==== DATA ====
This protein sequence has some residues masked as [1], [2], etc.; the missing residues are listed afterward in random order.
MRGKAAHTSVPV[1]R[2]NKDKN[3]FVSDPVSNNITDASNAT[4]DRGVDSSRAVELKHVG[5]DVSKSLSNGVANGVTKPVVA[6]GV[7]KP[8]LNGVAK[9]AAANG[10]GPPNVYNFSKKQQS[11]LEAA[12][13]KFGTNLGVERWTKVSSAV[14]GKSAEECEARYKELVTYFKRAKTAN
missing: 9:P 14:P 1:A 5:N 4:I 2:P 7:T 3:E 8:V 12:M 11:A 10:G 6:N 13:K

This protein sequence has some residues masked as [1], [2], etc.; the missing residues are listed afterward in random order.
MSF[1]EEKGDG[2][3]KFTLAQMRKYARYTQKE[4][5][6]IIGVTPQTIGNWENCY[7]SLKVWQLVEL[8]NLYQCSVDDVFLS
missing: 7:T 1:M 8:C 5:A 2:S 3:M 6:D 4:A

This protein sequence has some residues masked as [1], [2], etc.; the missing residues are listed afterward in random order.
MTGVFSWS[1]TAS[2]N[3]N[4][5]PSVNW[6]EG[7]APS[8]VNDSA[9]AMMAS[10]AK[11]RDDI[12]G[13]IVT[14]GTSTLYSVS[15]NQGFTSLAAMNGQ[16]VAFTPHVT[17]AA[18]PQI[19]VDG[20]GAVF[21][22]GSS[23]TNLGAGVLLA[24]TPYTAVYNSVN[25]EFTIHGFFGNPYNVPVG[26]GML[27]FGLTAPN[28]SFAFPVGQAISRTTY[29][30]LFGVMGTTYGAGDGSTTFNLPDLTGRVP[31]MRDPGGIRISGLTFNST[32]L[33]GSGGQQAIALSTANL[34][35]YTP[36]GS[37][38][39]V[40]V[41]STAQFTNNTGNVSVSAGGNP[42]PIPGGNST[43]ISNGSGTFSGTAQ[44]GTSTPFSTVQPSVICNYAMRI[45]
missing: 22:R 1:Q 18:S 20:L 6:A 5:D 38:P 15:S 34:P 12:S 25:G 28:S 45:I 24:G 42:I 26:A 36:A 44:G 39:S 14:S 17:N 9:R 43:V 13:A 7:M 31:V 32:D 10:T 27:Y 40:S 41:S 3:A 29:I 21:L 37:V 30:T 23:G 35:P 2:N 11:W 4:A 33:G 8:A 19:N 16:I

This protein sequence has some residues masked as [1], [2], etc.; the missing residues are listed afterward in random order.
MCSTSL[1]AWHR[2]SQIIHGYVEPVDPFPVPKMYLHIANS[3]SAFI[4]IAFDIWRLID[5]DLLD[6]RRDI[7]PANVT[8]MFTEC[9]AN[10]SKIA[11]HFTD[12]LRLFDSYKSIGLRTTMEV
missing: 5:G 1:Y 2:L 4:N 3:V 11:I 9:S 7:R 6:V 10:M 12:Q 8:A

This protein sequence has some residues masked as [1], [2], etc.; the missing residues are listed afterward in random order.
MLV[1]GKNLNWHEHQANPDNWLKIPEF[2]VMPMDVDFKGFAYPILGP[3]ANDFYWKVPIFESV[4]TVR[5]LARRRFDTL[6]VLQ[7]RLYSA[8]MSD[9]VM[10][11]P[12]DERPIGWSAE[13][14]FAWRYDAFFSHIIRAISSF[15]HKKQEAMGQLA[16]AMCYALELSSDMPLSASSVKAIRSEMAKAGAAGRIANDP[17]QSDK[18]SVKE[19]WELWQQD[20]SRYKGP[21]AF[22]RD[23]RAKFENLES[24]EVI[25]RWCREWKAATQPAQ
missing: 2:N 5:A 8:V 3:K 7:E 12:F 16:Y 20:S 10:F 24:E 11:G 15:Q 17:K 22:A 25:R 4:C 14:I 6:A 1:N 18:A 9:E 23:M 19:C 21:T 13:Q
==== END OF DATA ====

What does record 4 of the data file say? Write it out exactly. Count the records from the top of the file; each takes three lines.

This protein sequence has some residues masked as [1], [2], etc.; the missing residues are listed afterward in random order.
MCSTSL[1]AWHR[2]SQIIHGYVEPVDPFPVPKMYLHIANS[3]SAFI[4]IAFDIWRLID[5]DLLD[6]RRDI[7]PANVT[8]MFTEC[9]AN[10]SKIA[11]HFTD[12]LRLFDSYKSIGLRTTMEV
missing: 5:G 1:Y 2:L 4:N 3:V 11:I 9:S 7:R 6:V 10:M 12:Q 8:A